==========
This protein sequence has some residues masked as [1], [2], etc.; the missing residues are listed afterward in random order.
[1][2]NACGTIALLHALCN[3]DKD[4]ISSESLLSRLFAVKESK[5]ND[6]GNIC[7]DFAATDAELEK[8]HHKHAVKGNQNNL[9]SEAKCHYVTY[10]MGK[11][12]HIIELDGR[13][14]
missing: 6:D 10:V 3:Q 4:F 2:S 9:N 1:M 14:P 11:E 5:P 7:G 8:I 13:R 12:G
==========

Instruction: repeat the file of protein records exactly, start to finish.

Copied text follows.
This protein sequence has some residues masked as [1], [2], etc.; the missing residues are listed afterward in random order.
[1][2]NACGTIALLHALCN[3]DKD[4]ISSESLLSRLFAVKESK[5]ND[6]GNIC[7]DFAATDAELEK[8]HHKHAVKGNQNNL[9]SEAKCHYVTY[10]MGK[11][12]HIIELDGR[13][14]
missing: 6:D 10:V 3:Q 4:F 2:S 9:N 1:M 14:P 11:E 5:P 7:G 8:I 13:R 12:G